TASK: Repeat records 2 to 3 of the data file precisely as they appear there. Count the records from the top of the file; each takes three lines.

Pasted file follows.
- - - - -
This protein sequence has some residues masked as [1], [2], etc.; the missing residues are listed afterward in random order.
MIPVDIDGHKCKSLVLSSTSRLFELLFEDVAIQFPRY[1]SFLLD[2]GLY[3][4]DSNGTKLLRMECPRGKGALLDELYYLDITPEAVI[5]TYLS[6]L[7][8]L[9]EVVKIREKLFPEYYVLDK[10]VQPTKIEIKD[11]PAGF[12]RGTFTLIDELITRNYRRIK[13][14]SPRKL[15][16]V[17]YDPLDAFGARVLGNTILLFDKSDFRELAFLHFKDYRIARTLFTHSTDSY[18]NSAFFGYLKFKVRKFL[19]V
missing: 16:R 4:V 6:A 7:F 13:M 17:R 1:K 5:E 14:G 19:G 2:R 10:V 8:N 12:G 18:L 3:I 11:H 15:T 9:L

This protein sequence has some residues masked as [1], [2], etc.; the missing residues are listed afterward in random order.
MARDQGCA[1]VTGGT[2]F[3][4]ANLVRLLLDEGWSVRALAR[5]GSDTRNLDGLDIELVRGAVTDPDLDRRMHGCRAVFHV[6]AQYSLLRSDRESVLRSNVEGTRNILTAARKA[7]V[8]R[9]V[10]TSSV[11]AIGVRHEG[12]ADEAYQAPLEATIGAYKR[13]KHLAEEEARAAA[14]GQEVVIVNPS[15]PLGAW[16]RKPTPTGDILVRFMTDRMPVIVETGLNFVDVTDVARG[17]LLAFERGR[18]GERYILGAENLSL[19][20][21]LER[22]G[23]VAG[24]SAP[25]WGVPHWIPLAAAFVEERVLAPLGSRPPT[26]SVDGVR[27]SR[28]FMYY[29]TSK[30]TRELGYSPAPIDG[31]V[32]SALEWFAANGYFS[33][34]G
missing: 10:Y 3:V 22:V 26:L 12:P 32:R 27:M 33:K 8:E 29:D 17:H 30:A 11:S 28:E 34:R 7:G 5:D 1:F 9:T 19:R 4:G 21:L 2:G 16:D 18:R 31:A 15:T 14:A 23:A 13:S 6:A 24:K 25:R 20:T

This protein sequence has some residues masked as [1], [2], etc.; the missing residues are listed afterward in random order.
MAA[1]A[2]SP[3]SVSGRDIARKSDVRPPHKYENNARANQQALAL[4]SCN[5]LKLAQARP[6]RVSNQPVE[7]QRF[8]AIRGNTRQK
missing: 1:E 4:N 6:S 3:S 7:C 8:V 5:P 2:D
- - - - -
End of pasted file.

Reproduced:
This protein sequence has some residues masked as [1], [2], etc.; the missing residues are listed afterward in random order.
MARDQGCA[1]VTGGT[2]F[3][4]ANLVRLLLDEGWSVRALAR[5]GSDTRNLDGLDIELVRGAVTDPDLDRRMHGCRAVFHV[6]AQYSLLRSDRESVLRSNVEGTRNILTAARKA[7]V[8]R[9]V[10]TSSV[11]AIGVRHEG[12]ADEAYQAPLEATIGAYKR[13]KHLAEEEARAAA[14]GQEVVIVNPS[15]PLGAW[16]RKPTPTGDILVRFMTDRMPVIVETGLNFVDVTDVARG[17]LLAFERGR[18]GERYILGAENLSL[19][20][21]LER[22]G[23]VAG[24]SAP[25]WGVPHWIPLAAAFVEERVLAPLGSRPPT[26]SVDGVR[27]SR[28]FMYY[29]TSK[30]TRELGYSPAPIDG[31]V[32]SALEWFAANGYFS[33][34]G
missing: 10:Y 3:V 22:V 26:L 12:P 32:R 27:M 33:K 8:E 29:D 17:H 30:A 11:S 28:E 34:R 7:G 5:D 1:F 9:T 19:R 4:G 21:L 2:G 16:D 18:R 31:A 15:T 14:A 23:A 13:S 6:A 24:K 25:R 20:T

This protein sequence has some residues masked as [1], [2], etc.; the missing residues are listed afterward in random order.
MAA[1]A[2]SP[3]SVSGRDIARKSDVRPPHKYENNARANQQALAL[4]SCN[5]LKLAQARP[6]RVSNQPVE[7]QRF[8]AIRGNTRQK
missing: 1:E 4:N 6:S 3:S 7:C 8:V 5:P 2:D